World Bank’s Malpass says G20 could agree to debt relief extension of just six months
WASHINGTON (Reuters) – Some G20 creditor countries are reluctant to expand and extend coronavirus-related debt service relief for the world’s poorest countries by a year, so a six-month compromise could emerge this week, World Bank President David Malpass said Monday.
Malpass, speaking to reporters at the start of the virtual annual meetings of the World Bank and the International Monetary Fund, said the G20 debt working groups had failed to reach an agreement on the two institutions’ efforts to a one-year extension of the G20 Debt Service Suspension Initiative (DSSI).
“I think there can be compromise language that can be a six-month extension (and) it can be renewed depending on debt sustainability,” Malpass said.
Finance ministers and central bank governors from major G20 economies are due to meet via video conference on Wednesday. In May, they launched an initiative to allow poor countries to suspend payments on official bilateral debt owed to G20 creditor nations until the end of 2020, which Malpass says has so far freed up $5 billion. dollars to strengthen coronavirus responses.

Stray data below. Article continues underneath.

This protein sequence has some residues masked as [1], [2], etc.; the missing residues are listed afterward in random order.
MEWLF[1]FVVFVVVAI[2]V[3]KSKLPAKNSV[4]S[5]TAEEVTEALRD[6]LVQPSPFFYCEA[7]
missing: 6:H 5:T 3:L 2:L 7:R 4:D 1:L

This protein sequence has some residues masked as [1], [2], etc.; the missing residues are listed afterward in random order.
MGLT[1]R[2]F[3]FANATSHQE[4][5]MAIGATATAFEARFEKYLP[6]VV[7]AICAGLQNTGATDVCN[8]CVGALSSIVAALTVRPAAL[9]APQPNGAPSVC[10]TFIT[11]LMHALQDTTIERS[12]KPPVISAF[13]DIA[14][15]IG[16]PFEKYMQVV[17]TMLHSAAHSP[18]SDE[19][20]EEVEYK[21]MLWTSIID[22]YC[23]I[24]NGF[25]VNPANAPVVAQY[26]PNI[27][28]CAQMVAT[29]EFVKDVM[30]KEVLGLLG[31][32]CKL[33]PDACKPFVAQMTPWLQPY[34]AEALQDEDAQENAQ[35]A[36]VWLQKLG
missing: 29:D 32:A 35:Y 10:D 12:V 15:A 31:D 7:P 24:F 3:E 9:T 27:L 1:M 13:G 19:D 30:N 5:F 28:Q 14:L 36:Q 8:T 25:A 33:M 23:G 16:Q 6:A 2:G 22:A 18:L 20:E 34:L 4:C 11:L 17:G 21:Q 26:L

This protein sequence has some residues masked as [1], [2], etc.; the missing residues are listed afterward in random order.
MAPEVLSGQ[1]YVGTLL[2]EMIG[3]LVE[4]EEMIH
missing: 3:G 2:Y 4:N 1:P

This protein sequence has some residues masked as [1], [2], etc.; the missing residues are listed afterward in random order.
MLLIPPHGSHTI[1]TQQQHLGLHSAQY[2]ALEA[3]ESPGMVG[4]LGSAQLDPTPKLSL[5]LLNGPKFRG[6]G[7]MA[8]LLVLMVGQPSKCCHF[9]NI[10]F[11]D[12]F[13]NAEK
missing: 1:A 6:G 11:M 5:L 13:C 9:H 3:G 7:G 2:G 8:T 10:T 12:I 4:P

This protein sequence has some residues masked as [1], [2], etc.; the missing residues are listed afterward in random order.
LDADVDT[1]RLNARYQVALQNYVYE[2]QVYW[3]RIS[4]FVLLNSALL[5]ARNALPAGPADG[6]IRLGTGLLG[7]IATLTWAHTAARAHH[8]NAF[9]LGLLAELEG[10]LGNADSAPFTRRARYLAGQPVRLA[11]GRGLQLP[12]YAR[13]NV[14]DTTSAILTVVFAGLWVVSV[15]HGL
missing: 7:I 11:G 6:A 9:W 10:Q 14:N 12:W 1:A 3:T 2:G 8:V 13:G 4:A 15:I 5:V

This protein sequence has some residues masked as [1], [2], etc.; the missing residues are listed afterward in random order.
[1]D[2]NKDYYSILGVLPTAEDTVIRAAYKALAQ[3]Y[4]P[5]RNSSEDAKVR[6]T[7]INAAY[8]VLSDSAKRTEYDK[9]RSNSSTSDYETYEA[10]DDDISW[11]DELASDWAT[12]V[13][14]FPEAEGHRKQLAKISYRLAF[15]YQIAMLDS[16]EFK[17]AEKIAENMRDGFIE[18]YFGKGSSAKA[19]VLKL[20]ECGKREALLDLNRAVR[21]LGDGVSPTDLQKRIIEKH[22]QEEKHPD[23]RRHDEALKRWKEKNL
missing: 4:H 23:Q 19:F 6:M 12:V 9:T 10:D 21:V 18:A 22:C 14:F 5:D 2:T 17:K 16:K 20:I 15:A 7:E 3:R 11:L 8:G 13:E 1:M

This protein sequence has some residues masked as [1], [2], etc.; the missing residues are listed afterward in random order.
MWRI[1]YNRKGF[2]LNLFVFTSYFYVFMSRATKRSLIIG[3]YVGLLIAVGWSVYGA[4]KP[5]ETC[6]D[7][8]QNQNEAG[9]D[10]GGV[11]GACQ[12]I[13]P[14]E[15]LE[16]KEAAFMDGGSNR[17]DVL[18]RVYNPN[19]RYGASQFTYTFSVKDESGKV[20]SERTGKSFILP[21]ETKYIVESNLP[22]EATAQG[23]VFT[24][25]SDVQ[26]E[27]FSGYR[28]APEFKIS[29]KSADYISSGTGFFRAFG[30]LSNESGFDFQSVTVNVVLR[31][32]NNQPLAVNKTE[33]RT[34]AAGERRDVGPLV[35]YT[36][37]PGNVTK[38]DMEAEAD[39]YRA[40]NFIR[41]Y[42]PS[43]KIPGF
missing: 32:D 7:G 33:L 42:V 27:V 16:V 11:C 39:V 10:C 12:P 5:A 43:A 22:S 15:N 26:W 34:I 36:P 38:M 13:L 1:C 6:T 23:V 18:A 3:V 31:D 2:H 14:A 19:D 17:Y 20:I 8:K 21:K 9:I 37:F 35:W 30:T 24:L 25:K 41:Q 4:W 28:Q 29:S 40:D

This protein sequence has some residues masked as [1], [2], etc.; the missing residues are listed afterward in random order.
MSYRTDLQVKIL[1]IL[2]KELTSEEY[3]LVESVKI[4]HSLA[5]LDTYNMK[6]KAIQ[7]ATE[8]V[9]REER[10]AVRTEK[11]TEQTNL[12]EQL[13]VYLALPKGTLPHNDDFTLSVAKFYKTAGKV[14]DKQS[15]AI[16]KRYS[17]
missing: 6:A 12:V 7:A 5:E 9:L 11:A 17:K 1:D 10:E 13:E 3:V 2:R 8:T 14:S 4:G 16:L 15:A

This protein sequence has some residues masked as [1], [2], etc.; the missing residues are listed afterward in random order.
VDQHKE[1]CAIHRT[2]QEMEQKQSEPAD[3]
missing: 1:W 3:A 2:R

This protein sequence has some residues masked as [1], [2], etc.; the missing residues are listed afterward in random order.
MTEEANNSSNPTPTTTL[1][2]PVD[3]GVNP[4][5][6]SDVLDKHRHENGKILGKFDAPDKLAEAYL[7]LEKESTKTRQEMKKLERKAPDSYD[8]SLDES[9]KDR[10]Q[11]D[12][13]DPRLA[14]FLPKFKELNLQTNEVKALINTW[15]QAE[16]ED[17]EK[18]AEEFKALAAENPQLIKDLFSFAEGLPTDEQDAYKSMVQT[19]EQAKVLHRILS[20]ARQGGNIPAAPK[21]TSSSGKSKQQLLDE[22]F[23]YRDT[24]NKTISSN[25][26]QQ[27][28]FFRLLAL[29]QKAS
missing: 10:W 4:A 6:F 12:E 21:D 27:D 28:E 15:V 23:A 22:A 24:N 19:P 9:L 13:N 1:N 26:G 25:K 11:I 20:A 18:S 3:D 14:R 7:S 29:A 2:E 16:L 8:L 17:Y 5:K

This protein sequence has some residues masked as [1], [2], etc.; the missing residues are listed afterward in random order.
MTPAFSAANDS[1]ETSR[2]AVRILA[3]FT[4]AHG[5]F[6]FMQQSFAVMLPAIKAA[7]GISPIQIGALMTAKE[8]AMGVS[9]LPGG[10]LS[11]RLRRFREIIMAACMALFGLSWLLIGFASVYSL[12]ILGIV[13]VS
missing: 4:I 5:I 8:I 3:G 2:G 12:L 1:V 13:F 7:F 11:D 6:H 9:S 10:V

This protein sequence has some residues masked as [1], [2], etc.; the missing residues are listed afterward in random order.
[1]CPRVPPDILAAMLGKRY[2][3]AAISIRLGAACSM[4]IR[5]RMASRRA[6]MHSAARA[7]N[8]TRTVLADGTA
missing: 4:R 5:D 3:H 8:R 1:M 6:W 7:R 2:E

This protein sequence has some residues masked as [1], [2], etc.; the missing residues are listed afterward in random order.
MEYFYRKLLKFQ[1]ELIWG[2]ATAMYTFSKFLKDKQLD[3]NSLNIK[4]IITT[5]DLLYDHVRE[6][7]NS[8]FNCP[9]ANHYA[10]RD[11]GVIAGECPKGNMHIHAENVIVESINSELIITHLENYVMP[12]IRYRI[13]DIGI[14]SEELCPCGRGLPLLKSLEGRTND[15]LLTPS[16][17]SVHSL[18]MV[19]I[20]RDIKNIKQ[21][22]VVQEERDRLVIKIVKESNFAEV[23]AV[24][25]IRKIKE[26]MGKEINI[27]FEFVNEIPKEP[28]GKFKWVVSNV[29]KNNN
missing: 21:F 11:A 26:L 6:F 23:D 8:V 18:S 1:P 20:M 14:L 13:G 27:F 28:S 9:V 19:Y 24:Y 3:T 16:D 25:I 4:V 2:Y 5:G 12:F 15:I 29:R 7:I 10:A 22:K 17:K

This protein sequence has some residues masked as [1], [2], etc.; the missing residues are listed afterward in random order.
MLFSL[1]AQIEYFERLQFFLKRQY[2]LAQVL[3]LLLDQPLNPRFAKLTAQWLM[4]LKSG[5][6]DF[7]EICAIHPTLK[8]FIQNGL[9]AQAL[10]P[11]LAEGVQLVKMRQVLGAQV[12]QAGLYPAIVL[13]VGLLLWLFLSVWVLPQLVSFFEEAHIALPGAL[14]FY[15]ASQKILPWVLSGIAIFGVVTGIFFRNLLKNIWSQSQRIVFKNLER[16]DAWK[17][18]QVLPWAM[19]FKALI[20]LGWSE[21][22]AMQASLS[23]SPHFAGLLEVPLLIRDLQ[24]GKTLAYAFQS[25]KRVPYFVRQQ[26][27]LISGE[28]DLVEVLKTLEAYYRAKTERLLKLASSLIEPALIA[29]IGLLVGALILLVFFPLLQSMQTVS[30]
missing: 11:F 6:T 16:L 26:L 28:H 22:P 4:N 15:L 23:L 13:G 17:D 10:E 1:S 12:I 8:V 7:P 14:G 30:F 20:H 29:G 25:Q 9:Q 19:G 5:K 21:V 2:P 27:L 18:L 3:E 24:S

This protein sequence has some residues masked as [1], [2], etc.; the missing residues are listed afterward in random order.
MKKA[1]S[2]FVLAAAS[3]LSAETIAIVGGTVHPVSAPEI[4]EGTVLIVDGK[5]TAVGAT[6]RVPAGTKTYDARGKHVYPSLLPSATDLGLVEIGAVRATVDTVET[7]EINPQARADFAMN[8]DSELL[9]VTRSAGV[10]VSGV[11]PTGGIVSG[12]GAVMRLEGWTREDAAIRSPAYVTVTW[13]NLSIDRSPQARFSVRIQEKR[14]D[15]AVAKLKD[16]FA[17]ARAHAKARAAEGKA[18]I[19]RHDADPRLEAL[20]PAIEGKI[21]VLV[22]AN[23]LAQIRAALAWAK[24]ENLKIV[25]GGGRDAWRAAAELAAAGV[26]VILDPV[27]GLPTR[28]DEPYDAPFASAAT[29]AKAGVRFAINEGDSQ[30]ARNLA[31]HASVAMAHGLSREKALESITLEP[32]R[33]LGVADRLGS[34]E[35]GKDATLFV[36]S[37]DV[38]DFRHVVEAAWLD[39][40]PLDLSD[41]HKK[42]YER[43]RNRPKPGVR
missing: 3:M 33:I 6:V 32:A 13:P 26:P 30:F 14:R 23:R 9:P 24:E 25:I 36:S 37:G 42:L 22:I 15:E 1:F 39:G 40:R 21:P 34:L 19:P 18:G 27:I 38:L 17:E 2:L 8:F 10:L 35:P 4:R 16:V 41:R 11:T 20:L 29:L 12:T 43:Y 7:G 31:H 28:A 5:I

Malpass and IMF Managing Director Kristalina Georgieva have warned that much more debt relief is needed for poor and middle-income countries, including principal reduction, to avoid a “lost decade” as the pandemic destroys economic activity.
Malpass said the two institutions would come up with a joint action plan to reduce the debt stock of poor countries whose debt is unsustainable.
But he said debtor countries were too “deferential” to creditor countries and needed to demand a lower debt burden more forcefully. “That dialogue has not yet been as strong as I think is necessary to move this process forward.”
A new World Bank debt study released on Monday showed that among countries eligible for the G20 debt relief program, external debt soared 9.5% in 2019 to $744 billion before the pandemic does not strike.
The official bilateral debt of the poorest countries to G20 countries reached $178 billion in 2019, with 63% of the total owed to China. The study indicates that China’s share of this debt stood at 45% in 2013, the year Beijing launched its global Belt and Road infrastructure campaign.
Malpass said the debt service suspension initiative has accelerated more slowly than expected because “not all creditors are fully participating,” including China.
He said he wanted to see China’s participation in the debt service suspension initiative expanded to more state-sponsored creditors, adding that many of those already participating had no deferred repayment of the principal but still received interest.
Reporting by David Lawder in Washington; Editing by Richard Chang and Matthew Lewis